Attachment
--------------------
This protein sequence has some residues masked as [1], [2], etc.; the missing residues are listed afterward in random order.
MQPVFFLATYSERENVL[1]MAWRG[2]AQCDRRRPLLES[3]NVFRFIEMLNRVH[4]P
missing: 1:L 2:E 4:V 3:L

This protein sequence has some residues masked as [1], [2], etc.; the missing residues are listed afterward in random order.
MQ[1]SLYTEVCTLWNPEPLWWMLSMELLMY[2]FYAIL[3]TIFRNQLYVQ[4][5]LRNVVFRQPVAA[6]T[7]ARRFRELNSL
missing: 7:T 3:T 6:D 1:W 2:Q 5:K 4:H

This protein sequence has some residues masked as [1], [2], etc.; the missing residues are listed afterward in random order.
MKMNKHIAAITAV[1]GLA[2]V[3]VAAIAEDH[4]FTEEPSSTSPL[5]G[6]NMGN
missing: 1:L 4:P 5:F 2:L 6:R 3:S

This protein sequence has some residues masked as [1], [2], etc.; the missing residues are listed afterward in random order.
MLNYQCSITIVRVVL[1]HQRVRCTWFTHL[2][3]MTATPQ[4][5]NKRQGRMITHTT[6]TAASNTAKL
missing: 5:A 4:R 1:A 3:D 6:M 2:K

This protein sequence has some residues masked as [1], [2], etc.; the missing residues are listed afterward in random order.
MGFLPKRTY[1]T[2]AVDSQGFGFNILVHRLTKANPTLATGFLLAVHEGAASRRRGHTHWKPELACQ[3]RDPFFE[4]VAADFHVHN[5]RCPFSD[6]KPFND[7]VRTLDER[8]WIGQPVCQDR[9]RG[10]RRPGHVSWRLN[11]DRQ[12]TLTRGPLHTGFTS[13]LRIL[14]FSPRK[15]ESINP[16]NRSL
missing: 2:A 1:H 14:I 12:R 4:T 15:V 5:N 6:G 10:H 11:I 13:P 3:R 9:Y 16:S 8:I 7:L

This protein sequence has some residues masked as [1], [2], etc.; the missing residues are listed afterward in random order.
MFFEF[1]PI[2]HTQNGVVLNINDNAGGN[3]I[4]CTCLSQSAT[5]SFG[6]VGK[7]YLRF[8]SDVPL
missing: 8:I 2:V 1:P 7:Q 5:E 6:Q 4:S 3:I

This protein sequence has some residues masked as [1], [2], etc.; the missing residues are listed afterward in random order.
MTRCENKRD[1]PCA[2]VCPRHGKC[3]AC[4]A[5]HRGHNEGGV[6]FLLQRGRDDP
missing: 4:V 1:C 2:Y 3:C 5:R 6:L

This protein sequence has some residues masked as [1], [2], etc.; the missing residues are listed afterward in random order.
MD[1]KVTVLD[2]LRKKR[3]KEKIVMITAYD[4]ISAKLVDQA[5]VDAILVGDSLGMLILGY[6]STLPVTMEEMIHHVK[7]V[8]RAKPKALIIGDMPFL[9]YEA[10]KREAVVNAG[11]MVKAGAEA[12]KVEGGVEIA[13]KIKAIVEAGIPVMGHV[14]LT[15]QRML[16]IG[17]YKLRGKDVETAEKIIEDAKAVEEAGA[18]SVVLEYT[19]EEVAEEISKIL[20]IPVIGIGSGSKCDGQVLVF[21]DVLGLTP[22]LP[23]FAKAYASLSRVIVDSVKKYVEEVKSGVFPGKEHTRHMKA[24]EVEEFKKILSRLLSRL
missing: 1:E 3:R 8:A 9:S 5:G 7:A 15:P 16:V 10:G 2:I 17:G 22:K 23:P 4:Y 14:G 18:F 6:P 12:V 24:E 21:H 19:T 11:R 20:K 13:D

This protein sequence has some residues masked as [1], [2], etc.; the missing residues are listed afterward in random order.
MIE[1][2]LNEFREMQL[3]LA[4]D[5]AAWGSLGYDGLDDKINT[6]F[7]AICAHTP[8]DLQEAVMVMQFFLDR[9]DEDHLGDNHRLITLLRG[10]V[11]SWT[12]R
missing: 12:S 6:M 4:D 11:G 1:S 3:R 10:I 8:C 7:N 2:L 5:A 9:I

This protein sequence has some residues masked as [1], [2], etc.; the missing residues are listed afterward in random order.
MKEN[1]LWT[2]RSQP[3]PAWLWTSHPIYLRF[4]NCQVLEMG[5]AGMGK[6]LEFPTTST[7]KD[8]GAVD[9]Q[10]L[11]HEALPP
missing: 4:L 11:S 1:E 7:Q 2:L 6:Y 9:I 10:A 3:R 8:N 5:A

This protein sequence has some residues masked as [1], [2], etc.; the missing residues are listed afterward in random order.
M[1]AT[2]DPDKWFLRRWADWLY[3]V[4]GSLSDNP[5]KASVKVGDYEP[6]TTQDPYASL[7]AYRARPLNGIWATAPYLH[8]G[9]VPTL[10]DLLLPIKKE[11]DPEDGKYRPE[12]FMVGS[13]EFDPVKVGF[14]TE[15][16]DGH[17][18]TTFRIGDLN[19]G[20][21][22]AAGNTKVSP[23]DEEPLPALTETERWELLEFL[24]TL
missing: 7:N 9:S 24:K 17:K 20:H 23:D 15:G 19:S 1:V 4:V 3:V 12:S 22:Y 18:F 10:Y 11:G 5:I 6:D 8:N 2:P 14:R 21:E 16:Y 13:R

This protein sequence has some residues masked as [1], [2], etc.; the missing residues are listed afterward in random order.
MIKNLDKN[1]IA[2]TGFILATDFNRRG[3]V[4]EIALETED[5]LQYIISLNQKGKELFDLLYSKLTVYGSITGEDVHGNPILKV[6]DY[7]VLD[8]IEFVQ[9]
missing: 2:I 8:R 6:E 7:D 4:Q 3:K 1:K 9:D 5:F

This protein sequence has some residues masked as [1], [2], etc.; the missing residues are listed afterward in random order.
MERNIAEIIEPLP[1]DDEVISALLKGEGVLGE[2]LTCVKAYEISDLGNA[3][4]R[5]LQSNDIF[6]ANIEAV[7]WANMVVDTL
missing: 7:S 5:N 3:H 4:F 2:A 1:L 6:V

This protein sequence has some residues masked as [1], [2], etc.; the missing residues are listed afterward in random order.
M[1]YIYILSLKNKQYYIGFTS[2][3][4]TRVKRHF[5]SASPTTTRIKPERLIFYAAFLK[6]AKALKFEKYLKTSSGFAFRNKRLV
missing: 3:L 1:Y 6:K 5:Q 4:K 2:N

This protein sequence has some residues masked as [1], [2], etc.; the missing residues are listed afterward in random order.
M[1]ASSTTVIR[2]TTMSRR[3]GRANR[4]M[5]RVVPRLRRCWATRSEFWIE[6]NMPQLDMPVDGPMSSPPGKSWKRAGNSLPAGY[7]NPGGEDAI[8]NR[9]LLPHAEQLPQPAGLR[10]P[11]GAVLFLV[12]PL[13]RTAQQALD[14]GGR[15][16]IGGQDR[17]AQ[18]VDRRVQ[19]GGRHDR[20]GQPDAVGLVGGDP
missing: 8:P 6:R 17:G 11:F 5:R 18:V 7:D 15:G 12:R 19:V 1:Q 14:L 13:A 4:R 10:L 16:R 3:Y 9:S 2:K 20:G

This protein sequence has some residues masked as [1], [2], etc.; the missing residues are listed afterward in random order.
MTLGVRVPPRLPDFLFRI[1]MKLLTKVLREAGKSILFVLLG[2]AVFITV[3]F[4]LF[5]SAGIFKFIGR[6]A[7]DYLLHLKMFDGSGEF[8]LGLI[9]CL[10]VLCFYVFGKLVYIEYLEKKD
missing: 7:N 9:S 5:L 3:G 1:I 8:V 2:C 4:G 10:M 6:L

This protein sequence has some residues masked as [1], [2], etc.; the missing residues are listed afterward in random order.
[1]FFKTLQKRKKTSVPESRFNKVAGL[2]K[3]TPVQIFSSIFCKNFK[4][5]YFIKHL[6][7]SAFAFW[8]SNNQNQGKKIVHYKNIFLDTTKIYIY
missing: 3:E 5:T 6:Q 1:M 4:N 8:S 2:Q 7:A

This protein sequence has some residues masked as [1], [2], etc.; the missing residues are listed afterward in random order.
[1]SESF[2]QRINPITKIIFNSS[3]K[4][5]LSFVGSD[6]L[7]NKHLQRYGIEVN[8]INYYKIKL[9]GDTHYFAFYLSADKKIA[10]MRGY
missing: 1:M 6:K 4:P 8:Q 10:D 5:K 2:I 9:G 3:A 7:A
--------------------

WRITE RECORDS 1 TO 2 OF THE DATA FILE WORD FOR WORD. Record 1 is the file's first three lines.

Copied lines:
This protein sequence has some residues masked as [1], [2], etc.; the missing residues are listed afterward in random order.
MQPVFFLATYSERENVL[1]MAWRG[2]AQCDRRRPLLES[3]NVFRFIEMLNRVH[4]P
missing: 1:L 2:E 4:V 3:L

This protein sequence has some residues masked as [1], [2], etc.; the missing residues are listed afterward in random order.
MQ[1]SLYTEVCTLWNPEPLWWMLSMELLMY[2]FYAIL[3]TIFRNQLYVQ[4][5]LRNVVFRQPVAA[6]T[7]ARRFRELNSL
missing: 7:T 3:T 6:D 1:W 2:Q 5:K 4:H